Browsh Browser – Quick Guide to Install and Use Browsh on Linux

Browsh is a fully interactive, real-time, and purely text-based browser for your terminal. While you might have heard or even used some popular terminal-based browsers like Lynx or ELinks before, Browsh is unlike any of them. Browsh can render everything that a modern browser can. This includes images, animations, gifs, and even videos.

It is mainly designed to run on remote SSH-servers which don’t have GUI support, but can also be used to save bandwidth on slow internet connection.

How to Install Browsh on Linux?

Browsh works by rendering the pages in headless Firefox and then injects multiple scripts including the UTF-8 half-block trick to get 2 colors from every character cell, to simulate basic graphics. So to run Browsh on your device you have to have Firefox (v57 or newer) and a terminal with true color support installed.

You can see this list for a list of terminals with true color support. I personally use Kitty.

There is two ways to install Browsh, through the distro-specific source packages (.deb/.rpm) or through binaries.

1. Installing through source package

To install through source packages, you can visit and download the relevant package based on the distribution and architecture of your device. After that, you can execute the following command to install the package.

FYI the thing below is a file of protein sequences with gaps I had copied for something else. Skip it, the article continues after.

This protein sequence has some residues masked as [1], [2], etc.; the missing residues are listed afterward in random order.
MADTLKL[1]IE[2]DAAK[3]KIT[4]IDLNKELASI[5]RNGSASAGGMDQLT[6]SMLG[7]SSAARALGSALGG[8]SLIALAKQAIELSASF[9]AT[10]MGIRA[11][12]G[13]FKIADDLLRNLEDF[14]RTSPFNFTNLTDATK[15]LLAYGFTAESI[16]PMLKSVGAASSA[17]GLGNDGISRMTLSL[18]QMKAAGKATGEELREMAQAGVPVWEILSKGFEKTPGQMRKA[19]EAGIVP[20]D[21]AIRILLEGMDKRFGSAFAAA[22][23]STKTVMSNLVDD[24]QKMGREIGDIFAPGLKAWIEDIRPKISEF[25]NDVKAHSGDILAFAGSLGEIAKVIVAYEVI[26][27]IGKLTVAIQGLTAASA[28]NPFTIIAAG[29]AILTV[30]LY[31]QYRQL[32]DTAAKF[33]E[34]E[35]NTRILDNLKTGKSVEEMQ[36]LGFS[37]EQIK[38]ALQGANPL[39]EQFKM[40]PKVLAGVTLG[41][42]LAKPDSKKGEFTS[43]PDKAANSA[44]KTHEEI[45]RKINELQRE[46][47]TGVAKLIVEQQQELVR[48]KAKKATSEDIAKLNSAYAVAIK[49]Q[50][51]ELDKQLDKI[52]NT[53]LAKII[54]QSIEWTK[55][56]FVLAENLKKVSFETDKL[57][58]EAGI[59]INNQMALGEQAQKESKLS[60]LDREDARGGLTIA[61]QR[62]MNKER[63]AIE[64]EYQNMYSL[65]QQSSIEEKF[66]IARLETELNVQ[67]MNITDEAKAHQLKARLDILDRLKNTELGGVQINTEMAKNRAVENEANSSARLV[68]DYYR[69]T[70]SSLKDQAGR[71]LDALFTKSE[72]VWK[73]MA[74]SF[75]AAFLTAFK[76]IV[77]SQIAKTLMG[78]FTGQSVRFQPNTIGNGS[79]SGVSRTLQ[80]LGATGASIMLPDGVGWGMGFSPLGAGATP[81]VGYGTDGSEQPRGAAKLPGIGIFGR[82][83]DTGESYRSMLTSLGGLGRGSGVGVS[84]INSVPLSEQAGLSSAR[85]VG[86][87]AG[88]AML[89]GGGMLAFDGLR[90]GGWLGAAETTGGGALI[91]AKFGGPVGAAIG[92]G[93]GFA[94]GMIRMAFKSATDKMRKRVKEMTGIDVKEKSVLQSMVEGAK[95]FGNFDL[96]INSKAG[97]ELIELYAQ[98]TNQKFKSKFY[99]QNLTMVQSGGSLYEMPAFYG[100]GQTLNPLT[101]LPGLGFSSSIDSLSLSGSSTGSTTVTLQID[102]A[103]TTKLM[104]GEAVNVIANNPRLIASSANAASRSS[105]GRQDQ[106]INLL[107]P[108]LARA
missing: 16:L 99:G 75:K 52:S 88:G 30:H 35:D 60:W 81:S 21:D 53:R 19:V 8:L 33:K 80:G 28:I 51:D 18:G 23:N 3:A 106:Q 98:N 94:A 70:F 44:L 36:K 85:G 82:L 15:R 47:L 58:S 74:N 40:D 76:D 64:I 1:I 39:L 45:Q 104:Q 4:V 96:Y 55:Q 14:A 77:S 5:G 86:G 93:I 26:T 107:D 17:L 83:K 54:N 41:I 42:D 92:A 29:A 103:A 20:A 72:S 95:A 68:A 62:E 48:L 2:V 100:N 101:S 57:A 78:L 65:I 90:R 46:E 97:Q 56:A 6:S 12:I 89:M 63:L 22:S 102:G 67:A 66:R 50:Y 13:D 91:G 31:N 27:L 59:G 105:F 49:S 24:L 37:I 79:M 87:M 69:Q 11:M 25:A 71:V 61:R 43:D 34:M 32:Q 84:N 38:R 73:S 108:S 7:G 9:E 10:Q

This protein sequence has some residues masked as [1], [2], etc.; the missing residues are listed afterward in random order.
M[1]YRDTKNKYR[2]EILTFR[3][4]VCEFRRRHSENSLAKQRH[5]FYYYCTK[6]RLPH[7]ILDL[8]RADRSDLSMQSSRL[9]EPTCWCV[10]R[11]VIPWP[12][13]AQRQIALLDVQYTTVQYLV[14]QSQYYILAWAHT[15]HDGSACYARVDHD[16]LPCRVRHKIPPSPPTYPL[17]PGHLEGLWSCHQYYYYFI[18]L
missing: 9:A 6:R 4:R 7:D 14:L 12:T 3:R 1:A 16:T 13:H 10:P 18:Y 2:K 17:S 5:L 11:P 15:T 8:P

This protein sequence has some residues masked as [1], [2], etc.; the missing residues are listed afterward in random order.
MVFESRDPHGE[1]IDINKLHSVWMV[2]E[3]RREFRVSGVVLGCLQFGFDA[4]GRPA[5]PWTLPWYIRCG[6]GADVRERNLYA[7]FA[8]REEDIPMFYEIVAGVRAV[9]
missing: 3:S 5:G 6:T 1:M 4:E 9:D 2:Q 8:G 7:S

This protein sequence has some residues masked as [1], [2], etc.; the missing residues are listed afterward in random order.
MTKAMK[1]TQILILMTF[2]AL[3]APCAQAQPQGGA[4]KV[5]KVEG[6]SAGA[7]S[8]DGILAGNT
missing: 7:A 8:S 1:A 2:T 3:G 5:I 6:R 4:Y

Debian/Ubuntu/Mint :

sudo dpkg -i \path\to\file

Fedora/Redhat/OpenSuse/CentOS :

sudo rpm -i \path\to\file

2. Installing through binaries

For this method, visit and download the relevant file from the Linux Static category. After that, go to the folder which contains the file and execute the following commands to run browsh.

sudo chmod +x file_name

How to use the Browsh Browser?

After you have installed Browsh, you can go ahead and launch it by typing in browsh in the terminal. Doing this, you will be greeted with the official website of the software in Browsh.

Browsh Startup
Browsh Startup

You can navigate the page using the arrow keys or scroll button and click on any links. To go to a different website on the same tab, you can press Ctrl+l which will focus the URL bar and you can type the desired URL. To open a different tab, you can press Ctrl+t and use Ctrl+/ to cycle between the tabs.

Here’s the full list of default keybindings:

  • F1 Opens the documentation
  • ARROW KEYS, PGUP, PGDN Scrolling
  • CTRL+q Exit app
  • CTRL+l Focus the URL bar
  • BACKSPACE Go back in history
  • CTRL+r Reload page
  • CTRL+t New tab
  • CTRL+w Close tab
  • CTRL+\ Cycle to next tab

Browsh also has a monochrome browsing mode that can be accessed by pressing ALT+m which only renders text and can be used on old terminals. A good way to browse might be to use the clean monochrome mode until you need to watch a video or need to render a essential image.

Browsh Journaldev Monochrome
Browsh Monochrome

Final words

Hope you had fun learning about this text-based browser. While the world is now rending web pages in full GUI browsers, I noticed that a lot of the Linux community enjoys using text-based utilities for browsing, emails, playing music, and much more. Browsh can be a great alternative browser for all of the Linux enthusiasts!